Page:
83 FR 154 pg. 39454 - Government-Owned Inventions; Availability for Licensing

Type: NOTICEVolume: 83Number: 154Page: 39454
FR document: [FR Doc. 2018-17036 Filed 8-8-18; 8:45 am]
Agency: Health and Human Services Department
Sub Agency: National Institutes of Health
Official PDF Version:  PDF Version
Page: 39454

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National Institutes of Health

Government-Owned Inventions; Availability for Licensing


National Institutes of Health, HHS.




The invention listed below is owned by an agency of the U.S. Government and is available for licensing to achieve expeditious commercialization of results of federally-funded research and development. Foreign patent applications are filed on selected inventions to extend market coverage for companies and may also be available for licensing.


Amy F. Petrik, Ph.D., 240-627-3721, amy.petrik@nih.gov. Licensing information and copies of the U.S. patent application listed below may be obtained by communicating with the indicated licensing contact at the Technology Transfer and Intellectual Property Office, National Institute of Allergy and Infectious Diseases, 5601 Fishers Lane, Rockville, MD 20852; tel. 301-496-2644. A signed Confidential Disclosure Agreement will be required to receive copies of unpublished patent applications.


Technology description follows.

Stabilized Group 2 Influenza Hemagglutinin Stem Region Trimers and Uses Thereof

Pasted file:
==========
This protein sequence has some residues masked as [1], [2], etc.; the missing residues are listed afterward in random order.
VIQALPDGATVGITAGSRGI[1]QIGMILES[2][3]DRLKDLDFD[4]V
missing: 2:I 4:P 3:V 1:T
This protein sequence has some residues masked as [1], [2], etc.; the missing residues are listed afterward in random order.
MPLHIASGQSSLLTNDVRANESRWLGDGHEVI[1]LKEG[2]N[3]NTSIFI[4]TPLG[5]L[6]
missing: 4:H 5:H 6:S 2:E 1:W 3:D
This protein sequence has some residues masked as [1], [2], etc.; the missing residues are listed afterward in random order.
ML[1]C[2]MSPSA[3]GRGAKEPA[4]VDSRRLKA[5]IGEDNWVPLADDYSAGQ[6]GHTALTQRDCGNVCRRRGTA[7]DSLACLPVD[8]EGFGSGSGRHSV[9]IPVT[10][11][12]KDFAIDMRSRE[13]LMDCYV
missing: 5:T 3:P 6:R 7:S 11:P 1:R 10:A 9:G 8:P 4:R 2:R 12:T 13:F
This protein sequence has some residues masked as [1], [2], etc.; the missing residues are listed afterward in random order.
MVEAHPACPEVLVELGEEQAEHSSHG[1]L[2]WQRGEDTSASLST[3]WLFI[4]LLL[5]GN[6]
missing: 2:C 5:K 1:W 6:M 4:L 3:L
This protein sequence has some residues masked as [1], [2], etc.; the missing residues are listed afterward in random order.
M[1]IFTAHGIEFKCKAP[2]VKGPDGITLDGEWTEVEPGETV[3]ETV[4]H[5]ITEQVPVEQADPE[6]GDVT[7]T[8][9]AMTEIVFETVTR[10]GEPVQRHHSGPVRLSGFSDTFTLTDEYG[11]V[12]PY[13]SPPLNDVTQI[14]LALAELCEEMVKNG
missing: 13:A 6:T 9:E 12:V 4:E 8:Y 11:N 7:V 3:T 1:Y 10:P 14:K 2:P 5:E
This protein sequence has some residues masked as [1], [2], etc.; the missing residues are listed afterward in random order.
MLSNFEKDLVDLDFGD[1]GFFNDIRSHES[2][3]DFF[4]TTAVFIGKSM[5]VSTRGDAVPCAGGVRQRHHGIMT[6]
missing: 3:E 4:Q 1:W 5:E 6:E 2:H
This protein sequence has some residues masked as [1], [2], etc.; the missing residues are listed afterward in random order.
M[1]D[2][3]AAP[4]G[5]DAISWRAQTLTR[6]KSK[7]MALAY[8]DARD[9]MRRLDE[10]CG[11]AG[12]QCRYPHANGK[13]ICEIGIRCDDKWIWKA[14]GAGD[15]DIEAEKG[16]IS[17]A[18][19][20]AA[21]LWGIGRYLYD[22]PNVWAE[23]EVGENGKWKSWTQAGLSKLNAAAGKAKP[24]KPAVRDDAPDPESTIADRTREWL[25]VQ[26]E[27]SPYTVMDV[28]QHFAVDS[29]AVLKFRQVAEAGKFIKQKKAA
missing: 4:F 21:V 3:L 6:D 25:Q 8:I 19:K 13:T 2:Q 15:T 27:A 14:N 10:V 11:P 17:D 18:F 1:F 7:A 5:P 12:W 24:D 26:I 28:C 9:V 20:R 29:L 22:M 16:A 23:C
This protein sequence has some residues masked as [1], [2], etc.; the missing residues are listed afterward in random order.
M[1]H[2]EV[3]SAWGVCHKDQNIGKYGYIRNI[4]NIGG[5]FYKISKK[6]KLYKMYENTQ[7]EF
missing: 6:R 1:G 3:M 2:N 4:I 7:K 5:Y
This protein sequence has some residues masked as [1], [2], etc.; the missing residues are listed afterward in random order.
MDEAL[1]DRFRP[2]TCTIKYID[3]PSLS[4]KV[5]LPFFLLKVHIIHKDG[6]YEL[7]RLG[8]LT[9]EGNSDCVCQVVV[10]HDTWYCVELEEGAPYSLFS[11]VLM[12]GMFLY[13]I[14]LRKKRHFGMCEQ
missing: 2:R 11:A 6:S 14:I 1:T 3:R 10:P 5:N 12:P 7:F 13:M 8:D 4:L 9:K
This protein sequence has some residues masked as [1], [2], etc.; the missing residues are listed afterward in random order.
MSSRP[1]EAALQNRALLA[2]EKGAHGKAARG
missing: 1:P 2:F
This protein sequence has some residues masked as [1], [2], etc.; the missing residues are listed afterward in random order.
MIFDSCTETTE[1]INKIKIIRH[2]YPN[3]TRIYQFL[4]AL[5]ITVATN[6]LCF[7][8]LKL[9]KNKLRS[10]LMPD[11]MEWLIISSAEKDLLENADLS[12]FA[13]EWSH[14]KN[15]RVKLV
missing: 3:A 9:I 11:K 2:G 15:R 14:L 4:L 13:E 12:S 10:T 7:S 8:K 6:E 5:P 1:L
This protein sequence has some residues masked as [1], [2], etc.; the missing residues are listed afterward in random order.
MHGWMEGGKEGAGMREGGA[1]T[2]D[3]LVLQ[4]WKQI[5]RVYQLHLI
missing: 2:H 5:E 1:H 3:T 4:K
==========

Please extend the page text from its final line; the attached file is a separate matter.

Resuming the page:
Description of Technology: Researchers at the Vaccine Research Center of the National Institute of Allergy and Infectious Diseases (NIAID) have designed influenza vaccine candidates based on group 2 influenza hemagglutinin (HA) proteins. These group 2 HA proteins were engineered to remove the highly variable head region and stabilize the remaining stem region. The researchers then fused the engineered group 2 HA stabilized stem with a ferritin subunit. The resulting fusion protein can self-assemble into nanoparticles which display group 2 HA stem domain trimers on their surface.

These immunogens elicit cross-reactive antibodies to group 2 influenza viruses and could be used in combination with group 1 HA stem-ferritin immunogens as a universal influenza vaccine. Interestingly, a recent study by Andrews et al., Sci. Immunol. 2, eaan2676 (2017), suggests that cross-reactive group 1/group 2 HA stem antibodies may be more likely to be elicited in humans by a group 2 HA immunogen.

This technology is available for licensing for commercial development in accordance with 35 U.S.C. 209 and 37 CFR part 404.

Potential Commercial Applications:

• Use as a broadly protective influenza vaccine

Competitive Advantages:

• Elicits antibodies to both group 1 and group 2 influenza A viruses

• Nucleic acid or recombinant protein-based vaccine

• Increased ease of production compared to current seasonal influenza vaccines

Development Stage:

• In vivo (animal studies)

Inventors: Jeffrey C. Boyington, Barney S. Graham, John R. Mascola, Hadi M. Yassine, Syed M. Moin, Lingshu Wang, Kizzmekia S. Corbett, Masaru Kanekiyo (all from NIAID).

Intellectual Property: HHS Reference Number E-228-2016 includes U.S. Provisional 62/383,267 filed 2 September 2016 and PCT Patent Application No. PCT/US2017/049894 filed 1 September 2017 (pending).

Related Intellectual Property: HHS Reference Number E-293-2011.

Licensing Contact: Dr. Amy Petrik, 240-627-3721; amy.petrik@nih.gov.

Dated: July 25, 2018.

Suzanne M. Frisbie,

Deputy Director, Technology Transfer and Intellectual Property Office, National Institute of Allergy and Infectious Diseases.

[FR Doc. 2018-17036 Filed 8-8-18; 8:45 am]